With experiences that tantalize all five senses and activities appealing to a wide variety of travel styles, Thailand is the perfect destination to witness an exciting blend of natural, cultural, historical and urban delights. Few places have the gorgeous beaches of Phuket, the wild enthusiasm of Bangkok, the 40,000- year-old history, and the natural appeal of the mountainous rural areas all packed into one country. Distinct surroundings remind visitors of Thailand’s rich Siamese influence, while the progressive civilization in the capital city propels it into modern age and the tribes' people in the north near Chiang Mai and Chiang Rai still preserve their ancient traditions.
The climate and temperature in Thailand varies, but you can visit all year round. If you’re looking to experience some of the country’s famous temples and markets, the best time to visit is during the winter months between November and early April, when the weather is cool and dry in the west. Monsoon season runs in the summer months, between May and late September.
Thailand has a tropical climate resulting in a relatively warm, balmy climate all year round. However, there are three distinct seasons: hot (March to May), rainy (June to October) and cool (November to February).
To help you plan, below are average high and low temperatures for Thailand.
|January||15/30 C||15/30 C|
|February||15/30 C||15/30 C|
|March||15/30 C||15/30 C|
|April||15/30 C||15/30 C|
|May||15/30 C||15/30 C|
|June||15/30 C||15/30 C|
|July||15/30 C||15/30 C|
|August||15/30 C||15/30 C|
|September||15/30 C||15/30 C|
|October||15/30 C||15/30 C|
|November||15/30 C||15/30 C|
|December||15/30 C||15/30 C|
No - tap water is generally not safe to drink throughout Thailand. For sightseeing and excursions, bottled water may be included; otherwise we recommend you bring bottled water with you from your hotel. Bottled water is also common in restaurants.
Thai cuisine is well known for is spiciness and use of fresh ingredients. The food is a blend of several traditions in Southeast Asia. Popular dishes include: Tom Yum Goong – soup with shrimp, lemongrass, lime leaves, and several other vegetables. It can be ordered with coconut milk as well; Panang Gai – Chicken in a red curry paste with coconut cream; Nam Tok Moo – Grilled pork with green onions, chili, and mint in a fish sauce.
The following budget guidelines are just approximate values or starting values for meals and are per person.
Actual prices will vary widely by restaurant and city within a country but below are some averages as provided by our experienced personnel.
The country code for Thailand is 66. When calling to Thailand from overseas, dial your international access code (+00 from UK), followed by the country code, area code, and phone number. Phone numbers in Thailand are 8-9 digits in length.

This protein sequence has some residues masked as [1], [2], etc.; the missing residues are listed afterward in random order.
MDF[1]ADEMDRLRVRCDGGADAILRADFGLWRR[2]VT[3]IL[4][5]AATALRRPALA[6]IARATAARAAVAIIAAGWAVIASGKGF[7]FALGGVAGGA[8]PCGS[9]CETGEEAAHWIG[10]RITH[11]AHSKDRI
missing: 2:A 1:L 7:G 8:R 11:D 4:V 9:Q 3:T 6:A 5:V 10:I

In Thailand the local currency is the Thai Baht. 1 Thai Baht = 100 satang
As a general guideline, bring a variety of payment means, particularly in the event that you have difficulties with your preferred method of payment.
ATMs are the most convenient way to obtain money in Thailand as they are readily available throughout the country. Money exchange services are also available at the airport on arrival and at some hotels.
Credit cards are accepted in Thailand and you should have no problem using them in larger shops and restaurants in metropolitan cites. Visa and MasterCard are most accepted. Smaller shops most likely will ask you to pay in cash or have a minimum amount required to use a credit card. If you use a credit card for your purchase, you will be debited in the local currency, and your bank will establish the rate of exchange on the debit.
Although a secure means of carrying money, traveller’s checks unfortunately are becoming very hard to use. Due to this we recommend you plan on using cash and credit cards only.
Prices are as marked in department stores, though in markets it is customary to barter. Start negotiating with an offer at one-third or half the vendor's initial price.
Please be warned that if you buy items on tour to be shipped to your home, customs import charges are hardly ever included in the price. Sales tax or GST (Goods & Services Tax) is normally already included on price tags; GST refunds, if applicable, are processed at the departing airport from the relevant country.
Tipping is not common among the locals in Thailand. Some restaurants will add a service charge to the bill and this is considered the tip. If you wish to tip in Thailand, we recommend rounding up the bill to make it an easy amount to pay. This applies to restaurants as well as taxi service. Tipping hotel staff is not necessary or common.
Voltage for outlets is 220V. Some, but not all, hotels feature multi-region outlets that accept different types of plugs. Due to this, for dual voltage electronics, we still recommend you bring an adapter. If you have single voltage electronics (110V) a converter is also required.
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